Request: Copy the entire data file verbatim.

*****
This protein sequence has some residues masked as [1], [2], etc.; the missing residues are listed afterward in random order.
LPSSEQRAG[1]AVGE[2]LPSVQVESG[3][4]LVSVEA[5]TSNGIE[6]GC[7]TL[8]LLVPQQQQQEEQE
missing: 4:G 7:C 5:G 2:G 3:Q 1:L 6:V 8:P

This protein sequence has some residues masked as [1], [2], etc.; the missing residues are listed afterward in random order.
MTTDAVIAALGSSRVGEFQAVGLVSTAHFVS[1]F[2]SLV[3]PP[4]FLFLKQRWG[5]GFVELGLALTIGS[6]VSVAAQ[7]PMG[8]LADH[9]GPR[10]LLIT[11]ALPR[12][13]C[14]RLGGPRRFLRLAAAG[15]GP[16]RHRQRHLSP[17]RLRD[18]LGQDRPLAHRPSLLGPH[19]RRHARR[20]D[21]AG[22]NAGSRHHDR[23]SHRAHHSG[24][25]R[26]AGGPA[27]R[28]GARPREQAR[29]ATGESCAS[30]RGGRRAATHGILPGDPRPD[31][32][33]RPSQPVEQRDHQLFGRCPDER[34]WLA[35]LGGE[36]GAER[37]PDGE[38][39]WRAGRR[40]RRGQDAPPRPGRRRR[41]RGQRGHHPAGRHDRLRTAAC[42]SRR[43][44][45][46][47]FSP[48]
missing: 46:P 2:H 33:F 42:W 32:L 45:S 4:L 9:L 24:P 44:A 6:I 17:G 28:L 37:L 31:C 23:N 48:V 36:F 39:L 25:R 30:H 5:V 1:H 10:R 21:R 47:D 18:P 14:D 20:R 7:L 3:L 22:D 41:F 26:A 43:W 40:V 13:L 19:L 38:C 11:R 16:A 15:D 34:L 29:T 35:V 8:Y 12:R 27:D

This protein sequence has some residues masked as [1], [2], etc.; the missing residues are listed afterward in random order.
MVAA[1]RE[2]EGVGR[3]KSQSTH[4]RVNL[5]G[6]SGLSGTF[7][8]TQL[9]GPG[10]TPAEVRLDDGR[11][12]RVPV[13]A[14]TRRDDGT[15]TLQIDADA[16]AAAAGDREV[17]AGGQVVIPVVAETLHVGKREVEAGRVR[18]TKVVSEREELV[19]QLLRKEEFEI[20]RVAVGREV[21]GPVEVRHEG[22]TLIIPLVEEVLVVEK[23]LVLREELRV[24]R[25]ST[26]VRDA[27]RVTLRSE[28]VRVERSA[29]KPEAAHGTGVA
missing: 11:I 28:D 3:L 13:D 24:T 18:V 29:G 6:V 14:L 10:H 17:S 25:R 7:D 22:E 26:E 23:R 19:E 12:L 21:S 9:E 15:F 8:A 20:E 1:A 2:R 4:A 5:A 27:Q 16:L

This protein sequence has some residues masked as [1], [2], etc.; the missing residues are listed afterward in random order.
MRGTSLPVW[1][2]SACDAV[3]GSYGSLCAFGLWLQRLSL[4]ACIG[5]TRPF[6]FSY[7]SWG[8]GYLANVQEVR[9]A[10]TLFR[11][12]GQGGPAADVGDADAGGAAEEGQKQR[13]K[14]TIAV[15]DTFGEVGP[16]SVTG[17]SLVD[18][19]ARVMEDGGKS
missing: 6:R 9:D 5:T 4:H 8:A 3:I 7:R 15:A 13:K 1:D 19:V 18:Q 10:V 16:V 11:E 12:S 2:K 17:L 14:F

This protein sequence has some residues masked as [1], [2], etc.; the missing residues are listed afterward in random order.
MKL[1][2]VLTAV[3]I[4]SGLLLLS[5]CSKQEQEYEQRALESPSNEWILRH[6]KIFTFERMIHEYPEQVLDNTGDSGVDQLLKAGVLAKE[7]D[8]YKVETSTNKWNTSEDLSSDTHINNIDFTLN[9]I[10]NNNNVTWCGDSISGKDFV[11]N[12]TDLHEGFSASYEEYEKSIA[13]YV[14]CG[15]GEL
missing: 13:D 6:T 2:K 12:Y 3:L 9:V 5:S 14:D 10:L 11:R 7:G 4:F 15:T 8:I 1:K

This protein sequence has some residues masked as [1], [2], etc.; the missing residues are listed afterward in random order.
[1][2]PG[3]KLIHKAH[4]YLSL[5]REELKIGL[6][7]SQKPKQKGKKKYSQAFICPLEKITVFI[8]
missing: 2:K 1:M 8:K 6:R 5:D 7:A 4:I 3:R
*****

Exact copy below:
This protein sequence has some residues masked as [1], [2], etc.; the missing residues are listed afterward in random order.
LPSSEQRAG[1]AVGE[2]LPSVQVESG[3][4]LVSVEA[5]TSNGIE[6]GC[7]TL[8]LLVPQQQQQEEQE
missing: 4:G 7:C 5:G 2:G 3:Q 1:L 6:V 8:P

This protein sequence has some residues masked as [1], [2], etc.; the missing residues are listed afterward in random order.
MTTDAVIAALGSSRVGEFQAVGLVSTAHFVS[1]F[2]SLV[3]PP[4]FLFLKQRWG[5]GFVELGLALTIGS[6]VSVAAQ[7]PMG[8]LADH[9]GPR[10]LLIT[11]ALPR[12][13]C[14]RLGGPRRFLRLAAAG[15]GP[16]RHRQRHLSP[17]RLRD[18]LGQDRPLAHRPSLLGPH[19]RRHARR[20]D[21]AG[22]NAGSRHHDR[23]SHRAHHSG[24][25]R[26]AGGPA[27]R[28]GARPREQAR[29]ATGESCAS[30]RGGRRAATHGILPGDPRPD[31][32][33]RPSQPVEQRDHQLFGRCPDER[34]WLA[35]LGGE[36]GAER[37]PDGE[38][39]WRAGRR[40]RRGQDAPPRPGRRRR[41]RGQRGHHPAGRHDRLRTAAC[42]SRR[43][44][45][46][47]FSP[48]
missing: 46:P 2:H 33:F 42:W 32:L 45:S 4:L 9:L 24:P 44:A 6:I 17:G 28:L 37:L 31:C 23:N 48:V 36:F 39:L 25:R 30:H 5:V 1:H 10:R 21:R 47:D 18:P 14:D 20:R 7:L 3:L 22:D 41:F 26:A 43:W 40:V 13:L 19:L 38:C 11:R 16:A 15:D 34:L 29:T 35:V 8:Y 12:R 27:D

This protein sequence has some residues masked as [1], [2], etc.; the missing residues are listed afterward in random order.
MVAA[1]RE[2]EGVGR[3]KSQSTH[4]RVNL[5]G[6]SGLSGTF[7][8]TQL[9]GPG[10]TPAEVRLDDGR[11][12]RVPV[13]A[14]TRRDDGT[15]TLQIDADA[16]AAAAGDREV[17]AGGQVVIPVVAETLHVGKREVEAGRVR[18]TKVVSEREELV[19]QLLRKEEFEI[20]RVAVGREV[21]GPVEVRHEG[22]TLIIPLVEEVLVVEK[23]LVLREELRV[24]R[25]ST[26]VRDA[27]RVTLRSE[28]VRVERSA[29]KPEAAHGTGVA
missing: 11:I 28:D 3:L 13:D 24:T 18:V 29:G 6:V 14:L 10:H 17:S 25:R 7:D 22:E 26:E 23:R 19:E 12:L 21:S 9:E 15:F 8:A 20:E 1:A 2:R 4:A 5:A 27:Q 16:L

This protein sequence has some residues masked as [1], [2], etc.; the missing residues are listed afterward in random order.
MRGTSLPVW[1][2]SACDAV[3]GSYGSLCAFGLWLQRLSL[4]ACIG[5]TRPF[6]FSY[7]SWG[8]GYLANVQEVR[9]A[10]TLFR[11][12]GQGGPAADVGDADAGGAAEEGQKQR[13]K[14]TIAV[15]DTFGEVGP[16]SVTG[17]SLVD[18][19]ARVMEDGGKS
missing: 6:R 9:D 5:T 4:H 8:A 3:I 7:R 15:A 13:K 1:D 19:V 18:Q 10:V 16:V 11:E 12:S 2:K 17:L 14:F

This protein sequence has some residues masked as [1], [2], etc.; the missing residues are listed afterward in random order.
MKL[1][2]VLTAV[3]I[4]SGLLLLS[5]CSKQEQEYEQRALESPSNEWILRH[6]KIFTFERMIHEYPEQVLDNTGDSGVDQLLKAGVLAKE[7]D[8]YKVETSTNKWNTSEDLSSDTHINNIDFTLN[9]I[10]NNNNVTWCGDSISGKDFV[11]N[12]TDLHEGFSASYEEYEKSIA[13]YV[14]CG[15]GEL
missing: 13:D 6:T 2:K 12:Y 3:L 9:V 5:S 14:D 10:L 11:R 7:G 4:F 15:T 8:I 1:K

This protein sequence has some residues masked as [1], [2], etc.; the missing residues are listed afterward in random order.
[1][2]PG[3]KLIHKAH[4]YLSL[5]REELKIGL[6][7]SQKPKQKGKKKYSQAFICPLEKITVFI[8]
missing: 2:K 1:M 8:K 6:R 5:D 7:A 4:I 3:R